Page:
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J Insect Sci. 2018 Nov 1;18(6). doi: 10.1093/jisesa/iey103.

Toward Implementation of Mosquito Sterile Insect Technique: The Effect of Storage Conditions on Survival of Male Aedes aegypti Mosquitoes (Diptera: Culicidae) During Transport.

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Department of Biology, New Mexico State University, Las Cruces, NM.
Department of Entomology, Michigan State University, East Lansing, MI.
M3 Consulting Group, Unmanned Aircraft Systems Initiatives, Dayton, OH.
Department of Entomology and Nematology, University of California, Davis, Davis, CA.
Institute of Applied Biosciences, New Mexico State University, Las Cruces, NM.


Sterile insect technique (SIT) is a promising, environmentally friendly alternative to the use of pesticides for insect pest control. However, implementing SIT with Aedes aegypti (Linnaeus) mosquitoes presents unique challenges. For example, during transport from the rearing facility to the release site and during the actual release in the field, damage to male mosquitoes should be minimized to preserve their reproductive competitiveness. The short flight range of male Ae. aegypti requires elaborate release strategies such as release via Unmanned Aircraft Systems, more commonly referred to as drones. Two key parameters during transport and release are storage temperature and compaction rate. We performed a set of laboratory experiments to identify the optimal temperatures and compaction rates for storage and transport of male Ae. aegypti. We then conducted shipping experiments to test our laboratory-derived results in a 'real-life' setting. The laboratory results indicate that male Ae. aegypti can survive at a broad range of storage temperatures ranging from 7 to 28°C, but storage time should not exceed 24 h. Male survival was high at all compaction rates we tested with a low at 40 males/cm3. Interestingly, results from our 'real-life' shipping experiment showed that high compaction rates were beneficial to survival. This study advances key understudied aspects of the practicalities of moving lab-reared insects into the field and lies the foundation for further studies on the effect of transport conditions on male reproductive fitness.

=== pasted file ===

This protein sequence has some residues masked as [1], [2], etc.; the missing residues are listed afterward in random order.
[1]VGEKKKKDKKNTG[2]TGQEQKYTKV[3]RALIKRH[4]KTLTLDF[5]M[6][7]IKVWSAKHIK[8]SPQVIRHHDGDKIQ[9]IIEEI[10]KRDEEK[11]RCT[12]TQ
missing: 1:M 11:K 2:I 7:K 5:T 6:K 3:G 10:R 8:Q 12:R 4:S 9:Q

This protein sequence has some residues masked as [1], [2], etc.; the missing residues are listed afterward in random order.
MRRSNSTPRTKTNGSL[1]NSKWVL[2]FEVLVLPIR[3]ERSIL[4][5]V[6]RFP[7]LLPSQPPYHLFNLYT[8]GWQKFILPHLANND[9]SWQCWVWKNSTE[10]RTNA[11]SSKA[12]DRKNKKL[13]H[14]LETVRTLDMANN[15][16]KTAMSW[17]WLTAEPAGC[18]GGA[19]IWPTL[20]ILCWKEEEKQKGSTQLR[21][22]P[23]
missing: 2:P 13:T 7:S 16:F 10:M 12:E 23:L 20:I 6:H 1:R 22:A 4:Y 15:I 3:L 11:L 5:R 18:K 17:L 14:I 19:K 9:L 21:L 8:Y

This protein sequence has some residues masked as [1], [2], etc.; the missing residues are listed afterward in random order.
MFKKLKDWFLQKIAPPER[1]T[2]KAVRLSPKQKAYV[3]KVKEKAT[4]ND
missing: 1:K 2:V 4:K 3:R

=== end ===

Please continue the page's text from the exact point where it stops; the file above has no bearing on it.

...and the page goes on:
[Indexed for MEDLINE]
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